My parents had on some occasions exemplified the importance of volunteering but this only grew on me during my National Service days. I was quite the apathetic person in school but going to NS allowed me to be exposed to the world and the diversity of people from different backgrounds. This helped me to become more receptive to befriending people like migrant workers in my neighbourhood.
What skills did you pick up in NS that have proven to be useful in your current career?
I was a third sergeant in the Combat Engineers and being in this role taught me a few things about leadership.
There was one incident in which I had to communicate to the parents of a soldier who got injured. This taught me that we should never be quick to point fingers or assign blame, and how to be empathetic yet tactful in such situations. More importantly, it also taught me a lot about compassion and care for others around.
Other things I picked up as a leader were speaking up for the voiceless when needed and being accountable to others.
What drives you to speak up about social issues?
For me it’s about recognising the opportunity to do something and knowing the stakes involved in making this country a better place. We all have a role to play in making this society better. To be silent is to be implicitly involved in the perpetuation of the inequalities that are existent.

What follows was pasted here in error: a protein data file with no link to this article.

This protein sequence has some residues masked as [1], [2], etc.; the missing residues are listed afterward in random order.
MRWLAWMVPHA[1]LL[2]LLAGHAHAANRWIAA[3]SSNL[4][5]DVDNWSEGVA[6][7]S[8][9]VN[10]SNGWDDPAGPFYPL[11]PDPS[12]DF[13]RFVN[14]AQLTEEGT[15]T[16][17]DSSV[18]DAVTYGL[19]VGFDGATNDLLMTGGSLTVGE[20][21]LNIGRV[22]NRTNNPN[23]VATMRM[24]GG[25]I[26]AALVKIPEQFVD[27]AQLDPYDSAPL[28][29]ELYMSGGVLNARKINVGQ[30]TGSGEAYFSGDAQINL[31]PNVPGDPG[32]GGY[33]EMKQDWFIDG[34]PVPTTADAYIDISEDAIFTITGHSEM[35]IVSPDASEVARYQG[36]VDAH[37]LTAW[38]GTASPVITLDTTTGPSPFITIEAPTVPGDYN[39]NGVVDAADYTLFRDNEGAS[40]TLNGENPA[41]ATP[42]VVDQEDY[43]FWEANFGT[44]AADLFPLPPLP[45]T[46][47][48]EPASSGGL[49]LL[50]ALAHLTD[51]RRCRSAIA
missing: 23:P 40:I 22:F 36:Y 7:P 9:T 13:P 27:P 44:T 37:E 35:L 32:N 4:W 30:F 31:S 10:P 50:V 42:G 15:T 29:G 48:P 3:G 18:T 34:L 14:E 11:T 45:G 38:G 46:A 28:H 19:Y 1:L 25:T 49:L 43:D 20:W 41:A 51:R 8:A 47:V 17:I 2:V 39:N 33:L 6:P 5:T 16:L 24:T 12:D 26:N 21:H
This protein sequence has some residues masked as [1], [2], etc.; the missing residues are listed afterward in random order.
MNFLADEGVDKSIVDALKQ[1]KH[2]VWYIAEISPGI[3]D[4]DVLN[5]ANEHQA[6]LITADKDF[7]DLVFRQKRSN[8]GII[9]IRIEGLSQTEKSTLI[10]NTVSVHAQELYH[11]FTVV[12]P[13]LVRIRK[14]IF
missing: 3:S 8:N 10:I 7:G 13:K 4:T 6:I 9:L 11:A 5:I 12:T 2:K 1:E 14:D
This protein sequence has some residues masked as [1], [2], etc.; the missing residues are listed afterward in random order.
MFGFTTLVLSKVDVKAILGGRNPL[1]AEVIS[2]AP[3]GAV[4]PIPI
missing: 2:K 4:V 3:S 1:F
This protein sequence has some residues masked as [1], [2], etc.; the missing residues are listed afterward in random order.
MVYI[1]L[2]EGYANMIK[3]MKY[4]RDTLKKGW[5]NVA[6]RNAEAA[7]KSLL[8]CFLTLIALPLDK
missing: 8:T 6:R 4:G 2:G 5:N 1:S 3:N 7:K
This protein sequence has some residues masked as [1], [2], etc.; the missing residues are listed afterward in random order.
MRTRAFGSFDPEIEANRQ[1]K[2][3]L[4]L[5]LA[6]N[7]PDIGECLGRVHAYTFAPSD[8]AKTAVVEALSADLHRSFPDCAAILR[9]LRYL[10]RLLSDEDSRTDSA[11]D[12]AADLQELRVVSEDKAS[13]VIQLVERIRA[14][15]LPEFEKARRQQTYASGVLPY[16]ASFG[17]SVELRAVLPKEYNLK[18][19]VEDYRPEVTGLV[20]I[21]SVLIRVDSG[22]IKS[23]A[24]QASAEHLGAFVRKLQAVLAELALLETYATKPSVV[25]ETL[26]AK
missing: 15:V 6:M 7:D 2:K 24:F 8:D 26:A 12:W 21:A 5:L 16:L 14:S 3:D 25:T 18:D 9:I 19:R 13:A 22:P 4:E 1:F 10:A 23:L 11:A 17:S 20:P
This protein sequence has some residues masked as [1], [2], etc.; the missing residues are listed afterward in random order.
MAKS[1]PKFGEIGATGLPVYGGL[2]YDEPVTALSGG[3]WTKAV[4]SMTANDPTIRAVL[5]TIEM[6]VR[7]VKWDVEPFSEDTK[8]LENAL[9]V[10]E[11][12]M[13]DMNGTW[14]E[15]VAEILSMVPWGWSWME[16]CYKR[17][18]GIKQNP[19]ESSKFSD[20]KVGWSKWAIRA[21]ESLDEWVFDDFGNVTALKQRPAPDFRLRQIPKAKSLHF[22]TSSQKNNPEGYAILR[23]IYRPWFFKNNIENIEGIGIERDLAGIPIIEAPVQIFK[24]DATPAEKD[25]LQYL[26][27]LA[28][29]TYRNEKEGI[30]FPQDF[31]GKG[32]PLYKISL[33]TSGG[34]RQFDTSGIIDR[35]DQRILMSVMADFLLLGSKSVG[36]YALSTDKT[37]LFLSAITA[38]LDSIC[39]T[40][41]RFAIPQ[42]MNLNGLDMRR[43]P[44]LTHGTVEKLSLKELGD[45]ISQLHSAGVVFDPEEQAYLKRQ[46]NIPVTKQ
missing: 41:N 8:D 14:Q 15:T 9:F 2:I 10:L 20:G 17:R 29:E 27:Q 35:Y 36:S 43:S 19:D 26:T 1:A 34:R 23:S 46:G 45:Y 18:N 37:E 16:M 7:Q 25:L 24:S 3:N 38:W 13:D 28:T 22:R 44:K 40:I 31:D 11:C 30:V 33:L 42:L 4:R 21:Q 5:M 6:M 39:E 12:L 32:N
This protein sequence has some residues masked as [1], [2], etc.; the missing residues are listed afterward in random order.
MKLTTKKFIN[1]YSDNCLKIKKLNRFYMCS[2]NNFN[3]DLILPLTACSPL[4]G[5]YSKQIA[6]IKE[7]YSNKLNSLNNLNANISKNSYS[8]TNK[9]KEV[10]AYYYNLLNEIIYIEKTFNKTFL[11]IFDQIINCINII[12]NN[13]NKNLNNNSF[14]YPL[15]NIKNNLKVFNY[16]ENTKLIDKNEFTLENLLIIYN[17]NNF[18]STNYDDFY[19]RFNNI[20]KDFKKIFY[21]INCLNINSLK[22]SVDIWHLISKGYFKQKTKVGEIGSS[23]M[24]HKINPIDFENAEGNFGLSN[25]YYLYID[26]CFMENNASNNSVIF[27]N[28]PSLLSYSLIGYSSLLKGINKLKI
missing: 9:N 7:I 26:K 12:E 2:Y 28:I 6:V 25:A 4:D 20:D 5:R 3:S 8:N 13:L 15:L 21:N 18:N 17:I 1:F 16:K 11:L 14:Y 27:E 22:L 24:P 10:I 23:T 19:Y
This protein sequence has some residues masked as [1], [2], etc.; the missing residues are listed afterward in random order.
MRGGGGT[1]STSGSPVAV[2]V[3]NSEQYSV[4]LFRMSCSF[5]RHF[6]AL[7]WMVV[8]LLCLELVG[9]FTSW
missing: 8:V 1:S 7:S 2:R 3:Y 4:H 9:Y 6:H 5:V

Has anyone questioned you about why you do what you do?
In the beginning, my mum did ask why I wasn’t getting a “proper” job, why I’m always helping others instead of myself, and how I was going to survive financially in Singapore. The concept of helping is generally still quite novel in Singapore.
I knew my mother was just being very practical, and I didn’t take her criticisms too close to heart. I just nodded along to whatever she said and continued doing what I believed in!
Have you ever had second thoughts about what you’re doing in life?
I’m really glad things worked out. Even though I don’t earn as much as my peers, I’m able to lead a decent life while doing something I find meaningful as a career, and my family has come to accept that I’m the kind of person who believes that you should do something if you really believe in it, even though everyone else might not feel the same way.
I guess you might feel you have less if you constantly compare what you have to what others appear to have on social media. But I hardly ever think about such things!
How do you think we should help or engage with migrant workers? Share with us at firstname.lastname@example.org!
Photos: The Straits Times